Name: Andrew Wiggins
Position: Small Forward/Shooting Guard
Height: 6’8″ (with shoes)
As you can see here, Wiggins is an absolutely phenomenal athlete. His vertical leap is unmatched in this class, and that alone may be enough to get him drafted first overall. He has a stellar second-jump ability that helps him get rebounds on the offensive end and explode for putbacks, often before other players have even recovered from their initial jump. His footspeed is ridiculous for a guy his size, which helps him beat his man off-the-dribble, even without great ball-handling skills. He wasn’t a great shooter in his one season at Kansas, though his mechanics are fluid enough to lead one to believe he’ll easily improve as he goes along. Obviously, he can finish above-the-rim and get out in transition for easy baskets.
Defensively, he may be even better. His length provides loads of problems for opposing players and his lateral movement is such that he’s very difficult to blow-by. He’ll probably be able to guard all three wing spots in the NBA.
The primary knock you’ll hear on Wiggins is his demeanor. He doesn’t appear to have the kind of killer instinct teams like out of their Alpha Male type players, though that’s certainly something that can develop over time. Is he assertive enough with the ball to be a go-to scorer? He’s also quite lanky, so it seems unlikely he’d be able to have much success banging down low on either end of the floor. His focus seemed to wane at times last season, and he often disappeared in games. Most notably, he scored just four points in Kansas’ round one loss in the NCAA Tournament. His shot selection was also iffy at times, which is something that may just come with youth.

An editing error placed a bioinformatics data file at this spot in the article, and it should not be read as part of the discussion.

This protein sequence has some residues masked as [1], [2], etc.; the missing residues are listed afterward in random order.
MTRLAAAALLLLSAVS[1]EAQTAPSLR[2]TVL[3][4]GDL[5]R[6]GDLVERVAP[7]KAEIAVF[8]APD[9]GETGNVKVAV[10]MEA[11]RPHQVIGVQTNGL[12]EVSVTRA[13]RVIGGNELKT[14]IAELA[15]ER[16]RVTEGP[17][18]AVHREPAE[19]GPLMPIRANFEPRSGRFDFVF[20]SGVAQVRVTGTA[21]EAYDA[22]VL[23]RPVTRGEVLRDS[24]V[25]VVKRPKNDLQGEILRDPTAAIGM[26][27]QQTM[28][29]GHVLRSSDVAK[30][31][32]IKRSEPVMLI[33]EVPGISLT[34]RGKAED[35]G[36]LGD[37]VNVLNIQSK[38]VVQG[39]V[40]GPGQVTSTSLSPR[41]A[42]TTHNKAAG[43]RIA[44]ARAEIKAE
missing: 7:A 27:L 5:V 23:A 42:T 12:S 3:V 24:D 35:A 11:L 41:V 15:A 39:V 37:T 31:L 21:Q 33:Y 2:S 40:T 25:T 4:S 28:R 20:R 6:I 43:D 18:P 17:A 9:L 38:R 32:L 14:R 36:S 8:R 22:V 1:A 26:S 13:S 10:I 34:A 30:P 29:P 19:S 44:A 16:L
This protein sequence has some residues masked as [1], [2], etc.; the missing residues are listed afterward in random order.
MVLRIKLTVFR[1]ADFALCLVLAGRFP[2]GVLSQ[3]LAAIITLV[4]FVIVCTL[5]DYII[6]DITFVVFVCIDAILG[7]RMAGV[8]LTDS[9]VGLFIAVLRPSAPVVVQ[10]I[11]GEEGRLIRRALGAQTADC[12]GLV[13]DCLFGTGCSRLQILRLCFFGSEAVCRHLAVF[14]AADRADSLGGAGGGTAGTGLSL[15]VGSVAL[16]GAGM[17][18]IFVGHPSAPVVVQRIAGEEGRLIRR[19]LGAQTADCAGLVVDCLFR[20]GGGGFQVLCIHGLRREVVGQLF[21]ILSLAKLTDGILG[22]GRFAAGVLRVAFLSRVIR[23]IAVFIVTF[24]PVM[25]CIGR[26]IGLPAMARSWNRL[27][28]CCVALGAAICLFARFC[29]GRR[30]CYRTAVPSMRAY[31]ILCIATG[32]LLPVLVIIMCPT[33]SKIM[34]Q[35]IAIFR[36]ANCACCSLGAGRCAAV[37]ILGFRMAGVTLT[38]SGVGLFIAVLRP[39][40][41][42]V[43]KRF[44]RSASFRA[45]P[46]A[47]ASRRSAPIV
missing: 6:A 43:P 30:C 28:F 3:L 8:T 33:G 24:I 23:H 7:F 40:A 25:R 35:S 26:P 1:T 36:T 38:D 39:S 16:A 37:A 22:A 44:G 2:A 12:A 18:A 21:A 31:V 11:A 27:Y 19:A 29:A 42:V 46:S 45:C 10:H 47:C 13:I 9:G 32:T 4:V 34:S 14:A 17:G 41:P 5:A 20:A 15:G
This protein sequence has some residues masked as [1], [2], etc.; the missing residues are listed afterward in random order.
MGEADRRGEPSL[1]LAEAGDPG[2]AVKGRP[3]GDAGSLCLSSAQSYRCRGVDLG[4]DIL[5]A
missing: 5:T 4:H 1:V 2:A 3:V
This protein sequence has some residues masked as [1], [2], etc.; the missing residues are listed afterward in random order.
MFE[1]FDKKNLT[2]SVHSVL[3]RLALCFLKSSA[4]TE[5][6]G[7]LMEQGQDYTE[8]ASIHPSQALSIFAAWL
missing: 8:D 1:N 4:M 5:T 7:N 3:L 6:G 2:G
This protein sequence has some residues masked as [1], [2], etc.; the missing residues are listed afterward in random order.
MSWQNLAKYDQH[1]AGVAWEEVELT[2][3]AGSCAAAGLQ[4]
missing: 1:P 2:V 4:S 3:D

In terms of upside, Wiggins is pretty much unmatched in this draft. If he can fill out a bit and add some strength, he has all the physical tools you’d want out of a wing. His two-way potential is off-the-charts, and his success hinges quite a bit on the mental side of things. Once he realizes he can take his man off-the-dribble and explode to the bucket consistently, he may be virtually unstoppable. The LeBron James comparisons aren’t entirely fair, especially considering they aren’t really of the same physical mold at all. But Wiggins certainly has the chance to be a special player, and the Cavs will have a hard time passing on him with the No. 1 overall pick.